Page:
From Rajasthan to Rousham - two walled gardens a world apart!

From Rajasthan to Rousham - it was Born (aka Plant Chaser) who put this idea in my head - thank you! When I read his comment on my last entry, even I began to realise how extraordinary it is that one week I could be way off the beaten track in India, but return to the UK and then write about English gardens in springtime just a few days later. And reflecting further on his comment, I realised there were similarities between two of the great gardens I've visited in the last two weeks - Bijaipur Palace and Rousham House - despite the 5,000 miles that separates them.
The garden at Bijaipur Palace, Rajasthan - filled with English flowers in February and March
The garden at Bijaipur Palace is filled with English flowers, thanks to a former palace resident and passionate garden lover who brought her seeds back from Britain - and is in full bloom throughout our English winter. I was there in February and the garden looked quite glorious - a real surprise when you consider that most of Rajasthan is an arid desert. I've yet to write about the Bijaipur tented camp on Pangarh Lake, but promise to do so in the next couple of weeks. (You can read more about this in Paul and Pauline's Sussex Prairies in the "Blogs I Love" list on the right).
The garden at Rousham House - filled with English flowers throughout our summer (May-September)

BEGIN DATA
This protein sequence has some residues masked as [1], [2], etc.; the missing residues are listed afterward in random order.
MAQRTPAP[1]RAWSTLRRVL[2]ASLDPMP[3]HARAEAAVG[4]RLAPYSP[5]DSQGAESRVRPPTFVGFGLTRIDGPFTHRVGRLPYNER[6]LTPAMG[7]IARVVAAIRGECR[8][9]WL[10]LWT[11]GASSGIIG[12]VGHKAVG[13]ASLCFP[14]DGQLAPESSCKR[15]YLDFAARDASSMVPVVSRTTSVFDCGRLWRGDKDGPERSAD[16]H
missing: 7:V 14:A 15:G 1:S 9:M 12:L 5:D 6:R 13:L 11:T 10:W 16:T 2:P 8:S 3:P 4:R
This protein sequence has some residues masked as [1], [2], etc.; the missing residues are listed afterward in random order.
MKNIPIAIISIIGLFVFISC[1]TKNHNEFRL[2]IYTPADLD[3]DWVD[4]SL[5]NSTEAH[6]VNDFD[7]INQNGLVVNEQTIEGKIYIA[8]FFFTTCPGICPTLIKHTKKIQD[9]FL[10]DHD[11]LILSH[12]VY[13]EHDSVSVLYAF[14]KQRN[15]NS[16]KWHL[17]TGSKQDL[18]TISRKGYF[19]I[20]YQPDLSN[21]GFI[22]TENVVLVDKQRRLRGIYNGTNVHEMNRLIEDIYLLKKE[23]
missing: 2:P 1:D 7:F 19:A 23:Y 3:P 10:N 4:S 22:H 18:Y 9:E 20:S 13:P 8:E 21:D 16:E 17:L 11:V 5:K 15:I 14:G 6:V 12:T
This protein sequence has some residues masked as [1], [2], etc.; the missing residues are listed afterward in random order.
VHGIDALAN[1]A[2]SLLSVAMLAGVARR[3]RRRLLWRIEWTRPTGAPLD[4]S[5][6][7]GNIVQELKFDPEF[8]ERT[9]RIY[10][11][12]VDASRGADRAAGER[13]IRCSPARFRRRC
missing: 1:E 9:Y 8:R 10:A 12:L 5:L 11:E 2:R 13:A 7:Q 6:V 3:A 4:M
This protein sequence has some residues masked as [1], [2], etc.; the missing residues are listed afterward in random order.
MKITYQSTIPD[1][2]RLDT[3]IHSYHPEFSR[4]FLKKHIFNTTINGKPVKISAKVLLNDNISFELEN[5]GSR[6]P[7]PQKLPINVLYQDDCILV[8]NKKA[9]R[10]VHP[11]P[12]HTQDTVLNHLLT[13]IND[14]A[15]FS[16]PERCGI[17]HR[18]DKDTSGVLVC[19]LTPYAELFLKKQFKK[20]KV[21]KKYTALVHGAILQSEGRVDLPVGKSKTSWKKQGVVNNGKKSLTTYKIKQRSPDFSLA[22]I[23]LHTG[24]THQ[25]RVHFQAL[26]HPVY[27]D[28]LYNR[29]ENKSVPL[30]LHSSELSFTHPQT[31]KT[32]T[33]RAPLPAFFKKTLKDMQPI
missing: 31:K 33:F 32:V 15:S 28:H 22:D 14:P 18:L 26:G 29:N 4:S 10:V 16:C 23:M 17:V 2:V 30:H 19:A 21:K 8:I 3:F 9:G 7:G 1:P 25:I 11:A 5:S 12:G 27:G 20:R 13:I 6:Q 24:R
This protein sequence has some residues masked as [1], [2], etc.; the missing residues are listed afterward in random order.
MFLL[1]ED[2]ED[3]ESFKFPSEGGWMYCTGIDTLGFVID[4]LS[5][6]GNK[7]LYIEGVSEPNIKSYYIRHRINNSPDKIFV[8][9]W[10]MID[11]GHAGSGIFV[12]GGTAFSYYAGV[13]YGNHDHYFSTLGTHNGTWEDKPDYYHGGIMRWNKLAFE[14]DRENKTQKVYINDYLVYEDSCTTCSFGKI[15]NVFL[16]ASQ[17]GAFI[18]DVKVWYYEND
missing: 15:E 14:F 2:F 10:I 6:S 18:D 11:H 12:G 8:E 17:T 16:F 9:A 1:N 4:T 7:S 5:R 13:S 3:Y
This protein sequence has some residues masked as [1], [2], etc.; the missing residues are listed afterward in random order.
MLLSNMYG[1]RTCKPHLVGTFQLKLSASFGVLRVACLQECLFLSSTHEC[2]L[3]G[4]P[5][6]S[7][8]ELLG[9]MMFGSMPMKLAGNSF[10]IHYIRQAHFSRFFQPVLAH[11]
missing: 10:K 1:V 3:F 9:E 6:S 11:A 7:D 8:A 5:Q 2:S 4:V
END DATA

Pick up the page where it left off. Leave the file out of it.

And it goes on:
Rousham House is open throughout the year and is remarkably similar to Bijaipur in terms of its grandeur. Hailed as one of the greatest gardens of the world by Monty Don in his popular television series, I have to agree that this is one of my favourite gardens too, with its sheer sense of scale. I was there last weekend and on a grey, wintery day, this sense of space - so rarely available in modern gardens - is even more evident.
Superimpose the two properties on one another and you come out with the image above - great facades filled with windows, overlooking vast tracts of land and with water nearby. But of course, Rousham was designed by celebrated English landscape gardener, William Kent, while the origins of Bijaipur are unknown - it is just one more of many great palaces in Rajasthan - but one worth making a detour for.
I'll be returning to review Rousham in winter soon, but if you've got the chance, go and visit - it's as spectacular now as at any time in the summer and while the branches are still bare, you get a real sense of the drama of this garden. 


  1. Wonderful and intresting post. yvonne

  2. Wow! Lucky you got to travel to so many places all over the world! I wouldn't mind being in your shoes and experience for myself the beauty of faraway gardens! But thank you for sharing them with us here.

  3. So interesting to find that the gardens in India were also British in style. Considering what wonderful choices they had of indigenous plants it is a little odd. I guess it made them feel more at home.

  4. Cool and different post! I too think about your globe trotting ways when I read your blog. I used to travel a lot for a living and I never got to see a single garden (generally conference rooms!). While I don't miss the travel part of travel, or the jet lag, I do miss the 'life full of comparisons and contrasts' you can't help but make when you wake up on a different pillow many a morning.

  5. Charlotte, I just saw this now. For some reason, this post shows up linked to my blog when I search for it. I love the superimposition of the buildings and was in fact going to comment on how many windows there were on the facade of each.


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